The audit findings contained in the order issued today, while focused on civil enforcement actions, detail wrongs that implicate serious criminal law violations by the firm and its senior employees, which begs the question as to why no criminal charges have been brought. The findings detailed in today's order implicate serious acts of public corruption if proven, including: underwriting public offerings that contained material misrepresentations; defrauding taxpayers by billing expenses from bond proceeds not permitted by law; and making illegal gifts and gratuities to public officials involved in municipal bond offerings.
Today's order only makes reference to wrongdoing related to one particular bond offering, a $31 million public bond issue of the West Clark Community Schools in 2007. "City Securities conducted inadequate due diligence and, as a result, failed to form a reasonable basis for believing the truthfulness of material statements in an issuer’s official statement, which resulted in City Securities offering and selling municipal securities on the basis of a materially misleading disclosure document," the order reads. According to the order, this is the first time a securities firm has been cited for this type of violation.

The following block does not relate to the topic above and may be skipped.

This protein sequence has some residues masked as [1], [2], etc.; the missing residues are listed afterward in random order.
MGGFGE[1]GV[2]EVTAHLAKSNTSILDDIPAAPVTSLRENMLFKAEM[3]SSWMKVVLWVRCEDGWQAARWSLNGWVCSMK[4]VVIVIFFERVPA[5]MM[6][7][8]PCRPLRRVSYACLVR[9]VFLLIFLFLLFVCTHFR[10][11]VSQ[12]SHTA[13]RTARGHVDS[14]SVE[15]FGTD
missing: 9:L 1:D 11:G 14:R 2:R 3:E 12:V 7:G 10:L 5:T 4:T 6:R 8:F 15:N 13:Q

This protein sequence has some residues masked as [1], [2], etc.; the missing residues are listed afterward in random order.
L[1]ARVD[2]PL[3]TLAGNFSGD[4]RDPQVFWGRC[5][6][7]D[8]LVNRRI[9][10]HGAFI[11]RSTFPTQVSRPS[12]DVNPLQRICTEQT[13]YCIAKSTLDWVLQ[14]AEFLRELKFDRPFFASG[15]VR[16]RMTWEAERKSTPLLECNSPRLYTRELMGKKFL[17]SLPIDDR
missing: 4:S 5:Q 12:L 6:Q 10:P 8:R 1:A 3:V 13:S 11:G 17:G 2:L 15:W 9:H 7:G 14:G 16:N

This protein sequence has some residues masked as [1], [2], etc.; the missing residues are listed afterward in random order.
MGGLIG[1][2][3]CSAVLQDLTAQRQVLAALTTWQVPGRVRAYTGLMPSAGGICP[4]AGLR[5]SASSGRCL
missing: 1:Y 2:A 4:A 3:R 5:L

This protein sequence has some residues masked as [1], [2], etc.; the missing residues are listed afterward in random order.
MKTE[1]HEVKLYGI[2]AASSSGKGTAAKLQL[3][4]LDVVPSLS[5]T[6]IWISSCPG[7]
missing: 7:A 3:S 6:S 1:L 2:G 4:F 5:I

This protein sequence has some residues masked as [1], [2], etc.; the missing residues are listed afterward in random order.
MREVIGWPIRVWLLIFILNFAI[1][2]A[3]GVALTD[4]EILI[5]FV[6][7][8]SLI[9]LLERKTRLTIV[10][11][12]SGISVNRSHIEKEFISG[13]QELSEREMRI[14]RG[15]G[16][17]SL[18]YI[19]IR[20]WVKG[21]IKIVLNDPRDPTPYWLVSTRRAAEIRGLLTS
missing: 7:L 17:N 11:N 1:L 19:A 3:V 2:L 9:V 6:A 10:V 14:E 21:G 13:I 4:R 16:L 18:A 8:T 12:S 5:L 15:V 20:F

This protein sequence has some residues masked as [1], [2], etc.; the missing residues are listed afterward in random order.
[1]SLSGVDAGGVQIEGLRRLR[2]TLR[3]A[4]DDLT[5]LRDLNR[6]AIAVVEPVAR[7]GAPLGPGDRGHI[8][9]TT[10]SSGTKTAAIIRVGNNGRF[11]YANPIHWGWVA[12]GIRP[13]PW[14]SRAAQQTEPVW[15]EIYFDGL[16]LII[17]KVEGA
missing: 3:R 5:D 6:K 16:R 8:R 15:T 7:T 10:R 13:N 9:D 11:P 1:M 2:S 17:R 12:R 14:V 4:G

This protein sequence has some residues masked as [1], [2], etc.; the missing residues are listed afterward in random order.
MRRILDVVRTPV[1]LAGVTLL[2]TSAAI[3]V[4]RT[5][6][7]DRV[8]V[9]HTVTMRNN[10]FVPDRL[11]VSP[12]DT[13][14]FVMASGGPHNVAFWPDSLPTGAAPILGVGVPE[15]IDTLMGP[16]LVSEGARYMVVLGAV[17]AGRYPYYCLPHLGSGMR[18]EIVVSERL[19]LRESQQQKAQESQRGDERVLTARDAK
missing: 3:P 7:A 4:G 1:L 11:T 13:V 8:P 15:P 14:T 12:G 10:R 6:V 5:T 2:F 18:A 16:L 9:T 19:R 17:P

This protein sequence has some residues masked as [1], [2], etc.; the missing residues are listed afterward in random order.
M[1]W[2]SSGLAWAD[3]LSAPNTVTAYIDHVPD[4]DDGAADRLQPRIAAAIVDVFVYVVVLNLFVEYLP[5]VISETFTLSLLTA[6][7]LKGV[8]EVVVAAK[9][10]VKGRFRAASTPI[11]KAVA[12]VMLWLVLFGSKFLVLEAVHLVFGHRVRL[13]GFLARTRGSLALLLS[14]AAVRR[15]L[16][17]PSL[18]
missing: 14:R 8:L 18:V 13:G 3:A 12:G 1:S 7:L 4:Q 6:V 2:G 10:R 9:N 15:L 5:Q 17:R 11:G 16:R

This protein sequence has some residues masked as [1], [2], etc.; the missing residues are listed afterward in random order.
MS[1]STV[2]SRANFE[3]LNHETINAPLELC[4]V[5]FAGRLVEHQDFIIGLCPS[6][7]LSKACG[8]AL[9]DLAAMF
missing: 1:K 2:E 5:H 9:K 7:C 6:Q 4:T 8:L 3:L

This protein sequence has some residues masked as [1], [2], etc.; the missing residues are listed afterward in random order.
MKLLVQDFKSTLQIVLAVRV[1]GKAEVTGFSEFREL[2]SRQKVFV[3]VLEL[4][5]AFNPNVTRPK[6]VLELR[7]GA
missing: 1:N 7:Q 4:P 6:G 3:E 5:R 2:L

“This is the first time the SEC has charged a municipal issuer with falsely claiming in a bond offering’s official statement that it was fully compliant with the annual disclosure obligations it agreed to in prior offerings, and an underwriter and its principal for not doing the necessary research to attest to the truthfulness of that claim,” said Andrew Ceresney, Co-Director of the Division of Enforcement. “West Clark Community Schools defrauded bond investors by leading them to believe that it had provided the annual financial information contractually required in a prior bond offering, when in fact for five years they failed to submit the required information. This case demonstrates that we will be vigilant in making sure municipal issuers and underwriters comply with their obligations.”The other more troubling violations, however, don't appear to be specific to the work City Securities performed for the West Clark Schools. According to the order, City Securities and Ruhl illegally sought and obtained reimbursement from the bond proceeds for expenses it ran up wining and dining representatives of the municipal bond offerings on which it served as underwriter. These expenses were illegally billed to the issuer as "printing, preparation and distribution of official statement" as far back as at least 2007. Quoting verbatim from the order: